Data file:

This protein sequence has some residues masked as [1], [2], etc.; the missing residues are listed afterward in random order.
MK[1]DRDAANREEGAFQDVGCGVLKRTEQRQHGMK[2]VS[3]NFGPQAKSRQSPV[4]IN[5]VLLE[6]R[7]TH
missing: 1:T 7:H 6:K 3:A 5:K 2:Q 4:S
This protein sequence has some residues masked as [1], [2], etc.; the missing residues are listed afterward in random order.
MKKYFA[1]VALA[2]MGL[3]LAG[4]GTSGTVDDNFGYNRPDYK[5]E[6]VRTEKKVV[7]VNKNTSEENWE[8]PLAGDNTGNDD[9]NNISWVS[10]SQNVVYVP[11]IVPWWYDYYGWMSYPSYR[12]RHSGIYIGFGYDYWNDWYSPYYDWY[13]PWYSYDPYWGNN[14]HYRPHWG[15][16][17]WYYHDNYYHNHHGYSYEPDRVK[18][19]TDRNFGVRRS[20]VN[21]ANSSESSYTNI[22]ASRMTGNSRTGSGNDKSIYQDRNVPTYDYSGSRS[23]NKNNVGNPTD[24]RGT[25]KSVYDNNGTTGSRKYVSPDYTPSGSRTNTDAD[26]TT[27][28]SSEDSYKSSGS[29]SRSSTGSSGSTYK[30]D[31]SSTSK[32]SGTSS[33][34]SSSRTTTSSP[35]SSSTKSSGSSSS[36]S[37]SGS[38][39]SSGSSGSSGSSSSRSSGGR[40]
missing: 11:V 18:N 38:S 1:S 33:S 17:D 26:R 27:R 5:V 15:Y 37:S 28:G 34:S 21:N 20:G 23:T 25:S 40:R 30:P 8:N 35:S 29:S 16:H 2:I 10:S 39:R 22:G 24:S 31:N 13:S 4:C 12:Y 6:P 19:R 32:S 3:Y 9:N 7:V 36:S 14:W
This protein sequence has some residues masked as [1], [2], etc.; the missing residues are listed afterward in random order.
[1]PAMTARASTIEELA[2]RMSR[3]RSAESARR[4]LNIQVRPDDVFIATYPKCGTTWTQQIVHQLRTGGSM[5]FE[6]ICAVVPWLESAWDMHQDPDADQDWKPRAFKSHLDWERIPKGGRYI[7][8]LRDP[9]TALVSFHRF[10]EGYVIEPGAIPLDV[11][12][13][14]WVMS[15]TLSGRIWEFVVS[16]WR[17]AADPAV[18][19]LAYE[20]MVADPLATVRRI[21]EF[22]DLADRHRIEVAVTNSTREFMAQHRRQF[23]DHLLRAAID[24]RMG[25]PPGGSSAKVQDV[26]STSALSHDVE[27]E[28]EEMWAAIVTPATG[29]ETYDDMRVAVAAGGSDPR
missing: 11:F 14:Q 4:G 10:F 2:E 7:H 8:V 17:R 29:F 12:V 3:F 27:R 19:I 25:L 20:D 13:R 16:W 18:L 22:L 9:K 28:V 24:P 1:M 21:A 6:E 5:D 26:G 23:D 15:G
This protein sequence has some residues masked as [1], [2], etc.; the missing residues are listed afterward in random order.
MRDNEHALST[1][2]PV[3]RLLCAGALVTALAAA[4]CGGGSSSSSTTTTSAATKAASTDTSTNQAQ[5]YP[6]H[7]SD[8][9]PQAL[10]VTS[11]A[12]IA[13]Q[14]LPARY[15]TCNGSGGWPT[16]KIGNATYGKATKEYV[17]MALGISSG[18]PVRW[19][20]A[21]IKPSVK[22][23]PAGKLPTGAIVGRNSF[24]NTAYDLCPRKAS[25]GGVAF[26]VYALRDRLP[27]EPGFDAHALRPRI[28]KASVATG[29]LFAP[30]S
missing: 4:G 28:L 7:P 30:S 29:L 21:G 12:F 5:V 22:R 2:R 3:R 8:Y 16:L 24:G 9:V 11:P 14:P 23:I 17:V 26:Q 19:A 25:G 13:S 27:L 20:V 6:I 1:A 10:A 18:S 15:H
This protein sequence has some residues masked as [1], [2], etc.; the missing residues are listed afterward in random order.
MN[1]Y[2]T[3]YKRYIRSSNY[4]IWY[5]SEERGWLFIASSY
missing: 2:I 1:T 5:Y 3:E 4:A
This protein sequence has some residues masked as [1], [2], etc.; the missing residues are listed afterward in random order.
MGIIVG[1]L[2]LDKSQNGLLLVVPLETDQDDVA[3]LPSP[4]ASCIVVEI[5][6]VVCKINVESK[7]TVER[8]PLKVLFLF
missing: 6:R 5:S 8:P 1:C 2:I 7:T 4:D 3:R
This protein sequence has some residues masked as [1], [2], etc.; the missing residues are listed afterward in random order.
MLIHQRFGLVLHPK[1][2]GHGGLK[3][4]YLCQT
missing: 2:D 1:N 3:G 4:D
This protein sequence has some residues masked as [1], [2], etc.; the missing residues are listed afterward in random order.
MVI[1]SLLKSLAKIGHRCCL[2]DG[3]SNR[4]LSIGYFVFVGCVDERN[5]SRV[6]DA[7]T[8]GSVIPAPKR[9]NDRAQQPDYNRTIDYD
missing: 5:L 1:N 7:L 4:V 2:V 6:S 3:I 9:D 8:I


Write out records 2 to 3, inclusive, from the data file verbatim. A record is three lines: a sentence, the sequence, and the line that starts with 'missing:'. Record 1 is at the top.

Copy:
This protein sequence has some residues masked as [1], [2], etc.; the missing residues are listed afterward in random order.
MKKYFA[1]VALA[2]MGL[3]LAG[4]GTSGTVDDNFGYNRPDYK[5]E[6]VRTEKKVV[7]VNKNTSEENWE[8]PLAGDNTGNDD[9]NNISWVS[10]SQNVVYVP[11]IVPWWYDYYGWMSYPSYR[12]RHSGIYIGFGYDYWNDWYSPYYDWY[13]PWYSYDPYWGNN[14]HYRPHWG[15][16][17]WYYHDNYYHNHHGYSYEPDRVK[18][19]TDRNFGVRRS[20]VN[21]ANSSESSYTNI[22]ASRMTGNSRTGSGNDKSIYQDRNVPTYDYSGSRS[23]NKNNVGNPTD[24]RGT[25]KSVYDNNGTTGSRKYVSPDYTPSGSRTNTDAD[26]TT[27][28]SSEDSYKSSGS[29]SRSSTGSSGSTYK[30]D[31]SSTSK[32]SGTSS[33][34]SSSRTTTSSP[35]SSSTKSSGSSSS[36]S[37]SGS[38][39]SSGSSGSSGSSSSRSSGGR[40]
missing: 11:V 18:N 38:S 1:S 33:S 17:D 26:R 27:R 5:V 15:Y 37:S 28:G 34:S 21:N 20:G 23:T 25:S 40:R 30:P 8:N 35:S 29:S 16:H 2:I 10:S 39:R 22:G 24:S 31:N 13:S 4:C 12:Y 6:P 19:R 32:S 3:Y 9:N 7:V 36:S 14:W
This protein sequence has some residues masked as [1], [2], etc.; the missing residues are listed afterward in random order.
[1]PAMTARASTIEELA[2]RMSR[3]RSAESARR[4]LNIQVRPDDVFIATYPKCGTTWTQQIVHQLRTGGSM[5]FE[6]ICAVVPWLESAWDMHQDPDADQDWKPRAFKSHLDWERIPKGGRYI[7][8]LRDP[9]TALVSFHRF[10]EGYVIEPGAIPLDV[11][12][13][14]WVMS[15]TLSGRIWEFVVS[16]WR[17]AADPAV[18][19]LAYE[20]MVADPLATVRRI[21]EF[22]DLADRHRIEVAVTNSTREFMAQHRRQF[23]DHLLRAAID[24]RMG[25]PPGGSSAKVQDV[26]STSALSHDVE[27]E[28]EEMWAAIVTPATG[29]ETYDDMRVAVAAGGSDPR
missing: 11:F 14:Q 4:G 10:F 2:E 7:H 8:V 17:R 29:F 12:V 3:F 27:R 19:I 25:L 20:D 13:R 16:W 18:L 22:L 9:K 28:V 24:P 1:M 21:A 6:E 5:D 26:G 23:D 15:G